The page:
18 and 21 Finalized Problems J.O.

**18. a. Prove by induction that +:N×N→N is commutative (∀m,n,m+n=n+m) and satisfies cancellation (∀m,n,p,m+p=n+p if and only if m=n).
Induct on $n$.
Base case:
$0+m = m+0$.
Induct on m.
Base Case:
Inductive Hypothesis: $0+K = K+0$
Inductive Step: $0+ Succ(K) = Succ(K) + 0$
$\Longrightarrow = Succ(K+0)$
$\Longrightarrow = Succ(K)$
Inductive Hypothesis: $K+ m = m + K$
Inductive Step for original:
$Succ(K) + m = m+ Succ(K)$
Base case for this:
$Succ(K) + 0 = 0 + Succ(K)$ which holds because of past induction.
Inductive Hypothesis:
$Succ(K) + j = j+ Succ(K)$
Inductive Step:
$Succ(K) + Succ(j) = Succ(j) + Succ(K)$
$\Longrightarrow Succ(K+j) = Succ(j) + Succ(K)$
$\Longrightarrow Succ(j+K) = Succ(j)+Succ(K)$.

Cancellation of addition (∀m,n,p,m+p=n+p if and only if m=n).
We induct on $p$.
Base Case: $p=0$
$\Longrightarrow m+0=n+0$.
$\Longrightarrow m=n$
Inductive Hypothesis: There is some $k$ such that $m+k=n+k$ is true.
Inductive Step: $m+Succ(k)=n+Succ(k)$
$Succ(k+m) = Succ(k+n)$
$\Longrightarrow Succ(m+k)=Succ(k+n)$ by commutativity.
$\Longrightarrow Succ(n+k)=Succ(k+n)$ by Inductive hypothesis
$\Longrightarrow Succ (n+k)=Succ(n+k)$ .
$\Longrightarrow k+Succ(n)=Succ(n+k)$

b. Prove by induction that ⋅:N×N→N is associative (∀m,n,p,m⋅(n⋅p)=(m⋅n)⋅p), commutative (∀m,n,m⋅n=n⋅m), satisfies cancellation for nonzero values (∀m,n,p,m⋅p=n⋅p implies that m=n if p≠0), and distributes over addition
$m\times (n\times p) = (m\times n)\times p)$
Induce on p
Obviously true for p=0
$m\times (n\times j) = (m\times n)\times j$
$m\times (n\times Succ(j) = (m\times n) \times Succ(j)$
$m\times (n\times j + n) = (m\times n)\times j + m\times n$
$m\times (n\times j + n) = m\times(n\times j) + m\times n$
$(m\times n)\times j + m\times n = (m\times n)\times j + m\times n$

$m\times n = n\times m$
Induct on n:
$m\times 0 = 0\times m$
Induct on m:
Obviously true for m=0
$j\times 0 = 0\times j$
$Succ(j) \times 0 = 0\times Succ(j)$
$\Longrightarrow Succ(j)\times 0 = 0\times j + 0$
$0 = 0$
Back to original:
$m\times 0 = 0\times m$
$\Longrightarrow m\times K = K\times m$
$m\times Succ(K) = Succ(K) \times m$
$m\times K +m = Succ(K) \times m$
Using inductive hypothesis:
$K\times m +m = Succ(K) \times m$

Cancellation over nonzero values:
$m\times p = n\times p$ implies that $m=n$.
Induct on m
$0\times p = n\times p$
$p\times 0 = n\times p$
$0= n\times p$
If $p \neq 0, then n=0 when m=0$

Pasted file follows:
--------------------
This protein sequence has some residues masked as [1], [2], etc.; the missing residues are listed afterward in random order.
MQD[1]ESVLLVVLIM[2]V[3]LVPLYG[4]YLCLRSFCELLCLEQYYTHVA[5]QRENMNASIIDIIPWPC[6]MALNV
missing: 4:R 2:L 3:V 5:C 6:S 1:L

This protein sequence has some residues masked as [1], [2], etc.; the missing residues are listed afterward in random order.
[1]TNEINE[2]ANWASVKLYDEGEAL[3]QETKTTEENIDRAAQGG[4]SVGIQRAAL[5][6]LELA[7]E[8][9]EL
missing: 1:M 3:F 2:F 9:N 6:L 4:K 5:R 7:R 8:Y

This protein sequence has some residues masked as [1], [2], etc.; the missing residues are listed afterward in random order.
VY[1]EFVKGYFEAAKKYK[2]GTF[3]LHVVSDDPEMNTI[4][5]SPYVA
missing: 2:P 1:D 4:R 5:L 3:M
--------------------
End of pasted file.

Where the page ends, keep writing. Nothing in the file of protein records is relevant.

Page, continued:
$K\times p = n\times p$
Suppose K=n,
$Succ(K)\times p = Succ(n) \times p$
$p\times Succ(K) = Succ(n) \times p$
$p\times K +p = Succ(n \times p$
$n\times p + p = Succ(n) \times p$

$m\times (n\times p)=m\times n +m\times p$
Induct on p
The statement is true for p=0.
$m\times (n+K) = m\times n + m\times K$
$m\times (n+ Succ(K)) = m\times n + m\times Succ(K)$
$m\times Succ(n+K) = m\times n + m\times K +m$
$m\times (n+K) +m = m\times n + m\times K + m$
$m\times n + m\times K + m = m\times n + m\times K + m$

21. (Preliminary for T, March 13; finalized Sat, March 17) Given a partition {Xα}α∈I of X, show that the relation R⊆X×X defined by ((a,b)∈R⇔∃α∈I such that both a,b∈Xα) is an equivalence relation on X whose equivalence classes are precisely the sets Xα of the partition.


To prove reflexivity: Since $[(a,b)]=[(a,b)], (a,b)\sim (a,b)$ and since $\{X_{\alpha}\}$ is a partition and $\bigcup\{X_{\alpha}\}_{\alpha \in I} = X$, this is true.
To prove symmetry: suppose there is some $(c,d)\in R$ which implies $\exists \alpha \in I$ such that both $c,d\in X_{\alpha}$.
If $[(a,b)]=[(c,d)]$, then $[(c,d)]=[(a,b)]$ which implies that $(a,b)\sim (c,d)$ implies $(c,d)\sim (a,b)$.
To prove transitivity: Suppose there is another element $(e,f)\in R$ which implies $\exists \alpha \in I$ such that both $e,f\in X_{\alpha}$.
If $[(a,b)]=[(c,d)]$ and$[(c,d)]=[(e,f)]$, then it is implied that if $(a,b)\sim (c,d)$ and $(c,d)\sim (e,f)$ then $(a,b)\sim (e,f)$ is implied.

Comments - Andrew Furash
18 looks good. For 21, note that things like (a,b) are in X (cross) X and cannot be equivalent. (a,b) \in R means a (is equivalent to) b.

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